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McBain Ed download all books 62 books

Twenty stories from the man who created the 87th Precinct. Stories of the street and the city, stories of the cops and their prey. Life in a Chinese lobster-shop, the making of a porn queen, and the agony of being jailed with a non-stop talking cellmate. Places and people only he could describe.

SUMMARY:Two a.m. in the bitter cold of winter: the young Hispanic man's body is found in a tenement basement. The rope around his neck suggests a clear case of suicide - until the autopsy reveals he'd overdosed on heroin. He was a pusher, and now a thousand questions press down on the detectives of the 87th Precinct.Who set up the phony hanging? Whose fingerprints were on the syringe found at the scene? Who was making threatening phone calls, attempting to implicate Lieutenant Byrnes' teenage son? Somebody is pushing the 87th Precinct hard, and Detective Steve Carella and Lieutenant Pete Byrnes have to push back harder - before a frightening and deadly chain tightens its trip.

Patrolman Richard Genero couldn’t see clearly the driving rain. The man — or perhaps the tall woman — standing at the bus stop was dressed entirely in black. Black raincoat, black slacks, black shoes, black umbrella which hid the head and hair. A bus pulled to the curb, spreading a canopy of water. The door snapped open. The person — man or woman — boarded the bus and the rain-streaked doors closed, hiding the black-shrouded figure from view. The bus pulled away from the curb, spreading another canopy of water which soaked Genero’s trouser legs.

“Hey!” he yelled after the bus. “You forgot your bag!”

Genera picked up the bag — a small, blue overnight bag issued by an airline. He unzipped the bag and reached into it. Then he gripped the bus-stop sign for support.

The bag held... a severed human hand.

The police lab gave both bag and hand a thorough examination and discovered next to nothing. Steve Carella, Cotton Hawes, Meyer Meyer and the other 87th Precinct detectives had a murderer to find, and they had to begin without even knowing who the victim was.

The Missing Persons Bureau files supplied two leads, both of which led nowhere.

Everything that looked even faintly like a clue was checked and double-checked and they all led to the same place — a dead end.

Then, when the break finally came and several clues turned up at once, they neatly contradicted each other. It was the toughest case the 87th Precinct detectives had ever faced.

Prudence Ann Markham was as careful as her name. Before heading out to her car in the deserted parking lot she packed up the film she’d been editing, checked the studio gear, set the alarm, and locked the outer door. It was 10:40 P.M. — but Prudence Ann never made it to 10:45.

Carlton Barnaby Markham didn’t know what his wife had been working on at the time of her death. All he knew was that the film was missing...  and that he was in Calusa County Jail, charged with her murder.

For Matthew Hope, the months since he’d decided to switch to criminal law had not been encouraging. He’d lost his first case and refused his second. When Carlton Markham says he is innocent, Hope takes the case. But as he digs into the evidence, it becomes clear that it will take more than claims of innocence to spring his client...

Ed McBain, author of the best-selling 87th Precinct novels, now takes you Downtown in a bold, new departure of a novel that will make you laugh, cry, and tingle with the special brand of electrifying suspense that only McBain knows how to generate.

Downtown you’ll meet Michael Barnes, a lone out-of-town businessman in New York City on Christmas Eve with a couple of hours to kill before his plane leaves. It promises to be a sweet interlude when he meets a lovely blonde in a bar. But first his identification and all his money are stolen, and next his rental car—only to resurface on the other side of town with an unexpected passenger: a corpse.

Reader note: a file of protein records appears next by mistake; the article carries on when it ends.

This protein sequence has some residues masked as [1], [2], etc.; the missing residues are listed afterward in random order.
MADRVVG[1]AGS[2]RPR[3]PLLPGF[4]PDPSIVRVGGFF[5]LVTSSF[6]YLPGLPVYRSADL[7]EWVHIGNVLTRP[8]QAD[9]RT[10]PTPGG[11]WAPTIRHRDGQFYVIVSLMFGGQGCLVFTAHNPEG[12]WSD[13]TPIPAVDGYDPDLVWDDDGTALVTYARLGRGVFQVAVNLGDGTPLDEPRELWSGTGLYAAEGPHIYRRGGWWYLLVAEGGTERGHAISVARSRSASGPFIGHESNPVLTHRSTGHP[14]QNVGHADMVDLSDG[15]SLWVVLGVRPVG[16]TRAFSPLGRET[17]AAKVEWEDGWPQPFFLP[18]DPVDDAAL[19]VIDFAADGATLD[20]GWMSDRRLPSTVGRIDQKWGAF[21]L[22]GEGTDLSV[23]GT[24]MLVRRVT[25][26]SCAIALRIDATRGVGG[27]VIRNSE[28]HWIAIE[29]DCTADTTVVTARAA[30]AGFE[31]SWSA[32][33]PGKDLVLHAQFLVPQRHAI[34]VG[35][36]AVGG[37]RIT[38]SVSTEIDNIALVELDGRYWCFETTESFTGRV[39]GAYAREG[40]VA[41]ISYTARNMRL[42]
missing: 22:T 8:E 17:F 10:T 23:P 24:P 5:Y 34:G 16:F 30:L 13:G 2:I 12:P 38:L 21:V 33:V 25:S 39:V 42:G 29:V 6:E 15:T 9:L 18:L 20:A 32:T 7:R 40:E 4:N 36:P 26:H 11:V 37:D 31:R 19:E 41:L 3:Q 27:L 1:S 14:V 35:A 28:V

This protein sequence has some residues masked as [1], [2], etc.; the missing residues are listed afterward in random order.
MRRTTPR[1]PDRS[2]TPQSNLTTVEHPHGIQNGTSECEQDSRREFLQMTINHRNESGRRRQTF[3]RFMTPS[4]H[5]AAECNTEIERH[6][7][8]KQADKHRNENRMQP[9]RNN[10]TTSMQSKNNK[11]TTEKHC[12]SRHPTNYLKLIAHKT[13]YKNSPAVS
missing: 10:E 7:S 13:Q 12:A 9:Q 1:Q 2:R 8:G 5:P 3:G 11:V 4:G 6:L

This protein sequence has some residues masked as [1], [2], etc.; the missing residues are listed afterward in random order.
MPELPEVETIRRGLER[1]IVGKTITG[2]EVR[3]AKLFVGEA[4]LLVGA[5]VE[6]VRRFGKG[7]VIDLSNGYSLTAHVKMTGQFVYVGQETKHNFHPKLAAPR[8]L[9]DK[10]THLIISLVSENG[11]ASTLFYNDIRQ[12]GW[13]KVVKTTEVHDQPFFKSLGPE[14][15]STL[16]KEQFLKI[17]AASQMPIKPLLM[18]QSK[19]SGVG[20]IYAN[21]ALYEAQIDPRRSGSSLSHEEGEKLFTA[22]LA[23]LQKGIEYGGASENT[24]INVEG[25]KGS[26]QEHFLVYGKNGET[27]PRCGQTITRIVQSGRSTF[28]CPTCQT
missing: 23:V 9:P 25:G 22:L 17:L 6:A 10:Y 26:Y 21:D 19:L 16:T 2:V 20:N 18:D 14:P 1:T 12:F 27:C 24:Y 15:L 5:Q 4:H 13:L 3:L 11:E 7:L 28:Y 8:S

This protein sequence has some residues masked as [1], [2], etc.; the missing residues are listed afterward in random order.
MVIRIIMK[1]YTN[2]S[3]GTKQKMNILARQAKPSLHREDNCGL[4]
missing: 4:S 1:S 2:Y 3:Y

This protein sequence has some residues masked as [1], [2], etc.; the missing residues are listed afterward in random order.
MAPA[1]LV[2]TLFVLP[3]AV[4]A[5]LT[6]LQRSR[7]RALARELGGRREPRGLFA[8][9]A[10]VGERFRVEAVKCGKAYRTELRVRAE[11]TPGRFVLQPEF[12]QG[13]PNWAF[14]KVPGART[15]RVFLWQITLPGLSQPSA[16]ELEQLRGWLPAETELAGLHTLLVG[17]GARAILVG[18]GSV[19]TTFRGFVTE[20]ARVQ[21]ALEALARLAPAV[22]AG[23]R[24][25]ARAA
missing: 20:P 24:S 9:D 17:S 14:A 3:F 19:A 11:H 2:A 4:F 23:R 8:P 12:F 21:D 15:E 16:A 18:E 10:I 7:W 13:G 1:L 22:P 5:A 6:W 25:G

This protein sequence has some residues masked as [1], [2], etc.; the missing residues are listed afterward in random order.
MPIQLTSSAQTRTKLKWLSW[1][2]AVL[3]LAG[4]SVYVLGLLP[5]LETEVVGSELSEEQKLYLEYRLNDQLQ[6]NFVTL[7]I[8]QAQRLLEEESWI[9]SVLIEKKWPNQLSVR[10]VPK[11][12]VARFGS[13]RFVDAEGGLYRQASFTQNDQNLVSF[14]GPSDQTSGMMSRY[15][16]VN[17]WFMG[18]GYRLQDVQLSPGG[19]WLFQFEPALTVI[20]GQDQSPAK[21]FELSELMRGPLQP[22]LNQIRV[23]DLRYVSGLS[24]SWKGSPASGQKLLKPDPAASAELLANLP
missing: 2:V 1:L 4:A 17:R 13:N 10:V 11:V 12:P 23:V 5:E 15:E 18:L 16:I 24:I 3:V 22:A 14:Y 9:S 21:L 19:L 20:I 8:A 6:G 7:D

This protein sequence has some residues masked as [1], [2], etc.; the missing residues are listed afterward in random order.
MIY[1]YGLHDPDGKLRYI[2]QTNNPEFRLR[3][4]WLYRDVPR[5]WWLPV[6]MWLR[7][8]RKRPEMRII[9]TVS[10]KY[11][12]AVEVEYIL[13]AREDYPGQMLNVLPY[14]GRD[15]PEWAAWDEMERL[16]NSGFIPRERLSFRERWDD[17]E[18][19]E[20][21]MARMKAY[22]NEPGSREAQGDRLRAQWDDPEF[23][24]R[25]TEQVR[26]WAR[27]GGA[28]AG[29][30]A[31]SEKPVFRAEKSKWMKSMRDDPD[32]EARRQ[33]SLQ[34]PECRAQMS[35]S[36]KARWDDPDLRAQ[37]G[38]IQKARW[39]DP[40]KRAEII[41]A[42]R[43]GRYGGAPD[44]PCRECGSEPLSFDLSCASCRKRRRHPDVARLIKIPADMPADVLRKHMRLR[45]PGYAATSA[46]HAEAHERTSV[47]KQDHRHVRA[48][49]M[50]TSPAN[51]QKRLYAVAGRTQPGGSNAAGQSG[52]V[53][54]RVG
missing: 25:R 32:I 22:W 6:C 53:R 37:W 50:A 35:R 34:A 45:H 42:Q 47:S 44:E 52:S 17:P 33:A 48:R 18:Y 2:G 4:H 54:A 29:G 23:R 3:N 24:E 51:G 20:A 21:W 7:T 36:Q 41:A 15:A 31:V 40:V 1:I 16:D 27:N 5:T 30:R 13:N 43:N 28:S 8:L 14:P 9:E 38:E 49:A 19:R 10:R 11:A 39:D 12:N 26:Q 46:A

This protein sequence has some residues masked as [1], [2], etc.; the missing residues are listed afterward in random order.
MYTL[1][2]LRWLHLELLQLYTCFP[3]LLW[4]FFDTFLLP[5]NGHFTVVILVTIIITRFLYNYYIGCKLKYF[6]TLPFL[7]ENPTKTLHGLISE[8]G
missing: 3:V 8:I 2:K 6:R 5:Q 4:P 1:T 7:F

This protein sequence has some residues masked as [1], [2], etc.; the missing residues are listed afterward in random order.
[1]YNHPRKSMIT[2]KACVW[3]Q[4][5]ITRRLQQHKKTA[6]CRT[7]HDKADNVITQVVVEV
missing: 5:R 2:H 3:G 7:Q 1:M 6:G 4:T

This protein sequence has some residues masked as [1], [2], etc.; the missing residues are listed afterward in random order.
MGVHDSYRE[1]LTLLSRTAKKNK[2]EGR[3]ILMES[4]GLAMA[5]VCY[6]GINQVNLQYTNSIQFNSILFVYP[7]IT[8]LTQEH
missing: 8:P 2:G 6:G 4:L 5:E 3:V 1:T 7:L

Here are every reader’s brightest, glittering fantasies and blackest nightmares about the Big Apple: big-shot movie producers, muggers with the instincts of Vietnamese guerillas, cops who arrest the victims, mobsters who embrace you, thugs who tie you up, beautiful women who take you into their limousines, beautiful women who try to drive their stiletto heels through your skull, warehouses full of furs, jewels, and other valuables, smoky gambling dens in Chinatown, ritzy penthouse apartments, miserable dives …

Michael Barnes has only twenty-four hours to survive the wildest ride in his life. It’s going to take every last ounce of his cunning and guts, and it’s going to be the fastest, funniest twenty-four hours ever packed into one novel. Just published in England to an ovation from the critics, Downtown has “a plot to match Hitchcock in its bizarre twists and sneaky deceptions” (The Daily Telegraph).

Here is an irresistibly charming tale, beautifully packaged in a small, illustrated and slipcased gift book. All’s quiet at the 87th Precinct on Christmas Eve... until Steve Carella’s fellow detectives appear with a kid who’s stolen a sheep, a robber with a bagful of gold, two guys fighting over a sack of frankincense, and a young couple who give birth to a baby boy at midnight!

“And All Through the House” was first published in Playboy in December, 1984.

They were dead, the husband and wife. Both were shot in the face at close range with a shotgun. The husband, in fact, still had his finger on the trigger, the barrel pointing toward what used to be a significant portion of his head. It was clearly a suicide — or did it just look that way? For Detectives Steve Carella and Bert Kling, what seems to be the truth on the surface often reveals something far different underneath.

A killer is murdering married women and their husbands. But setting up shop in the 87th Precinct was the wrong move. Carella and Kling don’t buy the suicide theory, and soon enough they are on the killer’s trail. The only trouble is the murderous crime wave ripping through the city has gathered momentum.

Goldilocks... The Other Woman

Goldilocks-stealing into someone else’s house, with no particular interest in the chairs or the porridge, but with more than a passing fascination with Poppa Bear’s bed.